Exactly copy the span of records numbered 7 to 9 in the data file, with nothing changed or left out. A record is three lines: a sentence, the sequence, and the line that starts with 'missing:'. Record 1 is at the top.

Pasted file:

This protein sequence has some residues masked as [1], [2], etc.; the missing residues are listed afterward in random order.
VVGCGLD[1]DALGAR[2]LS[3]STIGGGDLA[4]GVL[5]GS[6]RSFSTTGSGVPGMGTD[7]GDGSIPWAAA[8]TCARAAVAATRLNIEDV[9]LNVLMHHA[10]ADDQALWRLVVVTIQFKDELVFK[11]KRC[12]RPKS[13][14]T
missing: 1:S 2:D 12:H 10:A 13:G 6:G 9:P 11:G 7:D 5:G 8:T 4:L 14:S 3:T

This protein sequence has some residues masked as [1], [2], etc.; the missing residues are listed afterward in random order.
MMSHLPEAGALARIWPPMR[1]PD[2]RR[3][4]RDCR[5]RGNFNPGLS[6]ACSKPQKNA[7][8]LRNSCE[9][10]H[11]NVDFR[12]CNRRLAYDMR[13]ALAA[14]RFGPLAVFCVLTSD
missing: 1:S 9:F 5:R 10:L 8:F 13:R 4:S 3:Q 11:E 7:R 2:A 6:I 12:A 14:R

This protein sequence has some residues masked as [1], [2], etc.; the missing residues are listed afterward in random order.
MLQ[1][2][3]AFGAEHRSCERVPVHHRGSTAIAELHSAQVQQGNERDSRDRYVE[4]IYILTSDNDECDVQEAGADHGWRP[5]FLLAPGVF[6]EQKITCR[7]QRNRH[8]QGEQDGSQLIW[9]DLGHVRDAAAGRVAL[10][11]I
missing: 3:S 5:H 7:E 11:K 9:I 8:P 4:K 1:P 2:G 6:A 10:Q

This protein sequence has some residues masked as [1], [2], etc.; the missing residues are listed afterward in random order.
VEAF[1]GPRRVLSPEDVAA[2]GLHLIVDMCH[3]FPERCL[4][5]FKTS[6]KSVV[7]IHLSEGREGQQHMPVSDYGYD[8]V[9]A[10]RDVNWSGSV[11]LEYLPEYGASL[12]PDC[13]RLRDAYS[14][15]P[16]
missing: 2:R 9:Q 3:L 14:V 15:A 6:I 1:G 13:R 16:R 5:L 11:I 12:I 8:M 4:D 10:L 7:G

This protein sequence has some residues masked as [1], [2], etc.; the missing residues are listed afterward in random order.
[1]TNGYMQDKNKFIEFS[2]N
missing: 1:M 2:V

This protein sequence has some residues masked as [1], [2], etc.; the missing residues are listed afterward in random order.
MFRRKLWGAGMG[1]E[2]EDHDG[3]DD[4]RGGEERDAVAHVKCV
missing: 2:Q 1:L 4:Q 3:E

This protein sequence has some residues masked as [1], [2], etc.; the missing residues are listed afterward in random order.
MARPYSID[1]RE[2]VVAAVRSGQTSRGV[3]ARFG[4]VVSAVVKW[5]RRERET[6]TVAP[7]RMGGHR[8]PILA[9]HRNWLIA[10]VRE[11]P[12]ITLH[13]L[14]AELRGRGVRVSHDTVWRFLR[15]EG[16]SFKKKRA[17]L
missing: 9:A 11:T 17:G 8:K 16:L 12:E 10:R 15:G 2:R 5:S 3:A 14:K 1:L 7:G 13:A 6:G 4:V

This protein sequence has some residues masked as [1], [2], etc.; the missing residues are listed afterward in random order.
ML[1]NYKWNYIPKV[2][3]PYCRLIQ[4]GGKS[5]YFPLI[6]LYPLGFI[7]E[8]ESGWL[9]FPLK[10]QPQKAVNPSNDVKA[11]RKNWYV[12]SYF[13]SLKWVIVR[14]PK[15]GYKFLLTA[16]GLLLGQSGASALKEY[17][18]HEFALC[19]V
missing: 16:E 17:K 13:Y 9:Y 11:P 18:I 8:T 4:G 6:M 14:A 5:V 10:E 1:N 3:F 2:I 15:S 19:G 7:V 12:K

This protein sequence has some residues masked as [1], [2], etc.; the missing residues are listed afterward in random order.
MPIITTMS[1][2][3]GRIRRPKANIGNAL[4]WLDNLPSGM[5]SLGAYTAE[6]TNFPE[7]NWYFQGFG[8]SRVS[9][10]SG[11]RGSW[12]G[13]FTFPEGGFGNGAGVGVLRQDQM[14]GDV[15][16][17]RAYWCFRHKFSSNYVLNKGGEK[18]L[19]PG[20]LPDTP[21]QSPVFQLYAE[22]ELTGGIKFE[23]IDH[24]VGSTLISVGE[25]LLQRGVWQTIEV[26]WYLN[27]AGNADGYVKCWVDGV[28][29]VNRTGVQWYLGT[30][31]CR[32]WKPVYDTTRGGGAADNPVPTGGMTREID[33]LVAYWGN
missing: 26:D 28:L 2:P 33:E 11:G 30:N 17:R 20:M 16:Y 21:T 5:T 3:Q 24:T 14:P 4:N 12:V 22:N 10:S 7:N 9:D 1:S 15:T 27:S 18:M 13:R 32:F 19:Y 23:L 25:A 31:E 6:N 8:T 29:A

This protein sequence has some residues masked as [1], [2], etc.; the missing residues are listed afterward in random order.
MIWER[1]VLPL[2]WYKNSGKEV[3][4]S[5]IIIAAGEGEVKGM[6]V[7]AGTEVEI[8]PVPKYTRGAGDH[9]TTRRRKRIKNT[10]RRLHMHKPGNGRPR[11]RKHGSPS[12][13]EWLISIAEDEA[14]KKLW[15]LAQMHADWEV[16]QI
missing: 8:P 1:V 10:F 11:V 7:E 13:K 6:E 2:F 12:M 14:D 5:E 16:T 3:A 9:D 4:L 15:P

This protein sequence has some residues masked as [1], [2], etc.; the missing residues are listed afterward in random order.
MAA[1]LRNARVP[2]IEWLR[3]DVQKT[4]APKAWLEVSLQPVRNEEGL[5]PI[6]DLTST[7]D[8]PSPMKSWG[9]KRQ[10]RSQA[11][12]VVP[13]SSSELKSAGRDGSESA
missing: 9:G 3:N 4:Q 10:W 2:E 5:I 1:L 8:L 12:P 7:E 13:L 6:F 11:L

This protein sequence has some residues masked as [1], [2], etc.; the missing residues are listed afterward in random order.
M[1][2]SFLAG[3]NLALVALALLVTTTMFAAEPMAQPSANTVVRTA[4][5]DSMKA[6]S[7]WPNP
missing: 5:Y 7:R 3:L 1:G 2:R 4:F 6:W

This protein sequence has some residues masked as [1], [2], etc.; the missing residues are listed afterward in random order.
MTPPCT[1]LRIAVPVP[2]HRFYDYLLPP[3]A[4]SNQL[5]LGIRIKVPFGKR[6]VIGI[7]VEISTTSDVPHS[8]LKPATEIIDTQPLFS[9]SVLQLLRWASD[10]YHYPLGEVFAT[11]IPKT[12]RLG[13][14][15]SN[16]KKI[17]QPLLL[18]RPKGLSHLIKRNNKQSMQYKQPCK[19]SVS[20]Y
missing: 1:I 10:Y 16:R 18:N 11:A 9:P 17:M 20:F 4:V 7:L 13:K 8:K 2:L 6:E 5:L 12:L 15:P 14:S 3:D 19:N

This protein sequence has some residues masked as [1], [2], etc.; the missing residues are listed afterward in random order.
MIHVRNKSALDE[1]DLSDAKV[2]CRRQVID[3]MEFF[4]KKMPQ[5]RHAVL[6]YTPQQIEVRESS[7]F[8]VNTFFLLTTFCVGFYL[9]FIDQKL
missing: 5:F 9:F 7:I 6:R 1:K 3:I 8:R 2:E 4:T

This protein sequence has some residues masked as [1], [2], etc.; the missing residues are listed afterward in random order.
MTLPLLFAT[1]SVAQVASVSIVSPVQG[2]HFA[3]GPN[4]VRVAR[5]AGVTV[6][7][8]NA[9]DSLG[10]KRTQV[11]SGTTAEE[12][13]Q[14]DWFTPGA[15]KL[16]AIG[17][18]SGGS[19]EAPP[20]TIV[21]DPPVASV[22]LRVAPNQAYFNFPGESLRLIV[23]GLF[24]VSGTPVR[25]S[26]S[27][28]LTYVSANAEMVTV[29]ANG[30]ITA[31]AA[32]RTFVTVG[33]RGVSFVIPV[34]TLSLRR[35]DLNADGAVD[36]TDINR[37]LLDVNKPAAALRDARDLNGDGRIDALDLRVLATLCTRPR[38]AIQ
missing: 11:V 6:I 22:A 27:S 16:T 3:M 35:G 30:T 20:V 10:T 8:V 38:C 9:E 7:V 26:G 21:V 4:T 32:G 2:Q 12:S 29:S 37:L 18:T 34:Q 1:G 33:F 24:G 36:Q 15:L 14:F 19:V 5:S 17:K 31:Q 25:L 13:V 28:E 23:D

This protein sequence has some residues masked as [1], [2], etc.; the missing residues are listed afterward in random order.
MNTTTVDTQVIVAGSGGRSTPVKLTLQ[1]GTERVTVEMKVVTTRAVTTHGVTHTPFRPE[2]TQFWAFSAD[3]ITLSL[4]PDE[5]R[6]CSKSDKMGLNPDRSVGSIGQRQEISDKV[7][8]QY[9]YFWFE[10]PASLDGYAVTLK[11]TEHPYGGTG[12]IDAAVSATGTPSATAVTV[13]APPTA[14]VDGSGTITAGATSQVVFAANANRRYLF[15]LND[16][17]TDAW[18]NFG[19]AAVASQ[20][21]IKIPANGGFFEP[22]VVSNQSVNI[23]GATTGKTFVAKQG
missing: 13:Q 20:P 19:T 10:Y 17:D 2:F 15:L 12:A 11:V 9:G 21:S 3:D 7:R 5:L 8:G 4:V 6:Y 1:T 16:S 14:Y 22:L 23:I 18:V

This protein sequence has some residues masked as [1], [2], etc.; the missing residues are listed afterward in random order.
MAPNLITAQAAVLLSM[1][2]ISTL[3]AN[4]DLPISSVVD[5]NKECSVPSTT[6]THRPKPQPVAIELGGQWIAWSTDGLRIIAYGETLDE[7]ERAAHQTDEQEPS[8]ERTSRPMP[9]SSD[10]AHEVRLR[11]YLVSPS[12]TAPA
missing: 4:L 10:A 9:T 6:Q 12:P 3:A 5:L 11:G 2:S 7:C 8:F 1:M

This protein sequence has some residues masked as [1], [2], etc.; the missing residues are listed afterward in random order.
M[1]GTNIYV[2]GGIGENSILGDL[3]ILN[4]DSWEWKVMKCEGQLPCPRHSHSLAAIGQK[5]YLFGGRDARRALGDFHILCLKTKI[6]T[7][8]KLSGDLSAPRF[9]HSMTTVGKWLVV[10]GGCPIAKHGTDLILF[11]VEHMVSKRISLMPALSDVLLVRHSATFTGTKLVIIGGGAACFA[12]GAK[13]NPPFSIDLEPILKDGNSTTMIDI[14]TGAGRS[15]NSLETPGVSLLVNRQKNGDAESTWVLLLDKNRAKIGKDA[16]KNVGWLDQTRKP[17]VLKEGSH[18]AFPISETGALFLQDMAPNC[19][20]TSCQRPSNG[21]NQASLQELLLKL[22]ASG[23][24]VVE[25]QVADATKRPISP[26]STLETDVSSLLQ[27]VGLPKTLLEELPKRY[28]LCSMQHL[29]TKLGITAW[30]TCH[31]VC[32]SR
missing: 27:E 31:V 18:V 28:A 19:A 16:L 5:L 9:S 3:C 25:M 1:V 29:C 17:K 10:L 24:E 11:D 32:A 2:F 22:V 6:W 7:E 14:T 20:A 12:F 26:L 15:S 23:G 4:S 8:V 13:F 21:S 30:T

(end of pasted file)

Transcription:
This protein sequence has some residues masked as [1], [2], etc.; the missing residues are listed afterward in random order.
MARPYSID[1]RE[2]VVAAVRSGQTSRGV[3]ARFG[4]VVSAVVKW[5]RRERET[6]TVAP[7]RMGGHR[8]PILA[9]HRNWLIA[10]VRE[11]P[12]ITLH[13]L[14]AELRGRGVRVSHDTVWRFLR[15]EG[16]SFKKKRA[17]L
missing: 9:A 11:T 17:G 8:K 16:L 12:E 10:R 15:G 2:R 5:S 3:A 14:K 1:L 7:G 13:A 6:G 4:V

This protein sequence has some residues masked as [1], [2], etc.; the missing residues are listed afterward in random order.
ML[1]NYKWNYIPKV[2][3]PYCRLIQ[4]GGKS[5]YFPLI[6]LYPLGFI[7]E[8]ESGWL[9]FPLK[10]QPQKAVNPSNDVKA[11]RKNWYV[12]SYF[13]SLKWVIVR[14]PK[15]GYKFLLTA[16]GLLLGQSGASALKEY[17][18]HEFALC[19]V
missing: 16:E 17:K 13:Y 9:Y 11:P 18:I 8:T 4:G 6:M 14:A 5:V 10:E 1:N 3:F 2:I 15:S 19:G 7:V 12:K

This protein sequence has some residues masked as [1], [2], etc.; the missing residues are listed afterward in random order.
MPIITTMS[1][2][3]GRIRRPKANIGNAL[4]WLDNLPSGM[5]SLGAYTAE[6]TNFPE[7]NWYFQGFG[8]SRVS[9][10]SG[11]RGSW[12]G[13]FTFPEGGFGNGAGVGVLRQDQM[14]GDV[15][16][17]RAYWCFRHKFSSNYVLNKGGEK[18]L[19]PG[20]LPDTP[21]QSPVFQLYAE[22]ELTGGIKFE[23]IDH[24]VGSTLISVGE[25]LLQRGVWQTIEV[26]WYLN[27]AGNADGYVKCWVDGV[28][29]VNRTGVQWYLGT[30][31]CR[32]WKPVYDTTRGGGAADNPVPTGGMTREID[33]LVAYWGN
missing: 26:D 28:L 2:P 33:E 11:G 30:N 17:R 20:M 16:Y 21:T 5:T 3:Q 24:T 14:P 4:N 12:V 22:N 10:S 7:N 9:D 1:S 15:T 27:S 18:M 13:R 32:F 19:Y 23:L 25:A 31:E 6:N 8:T 29:A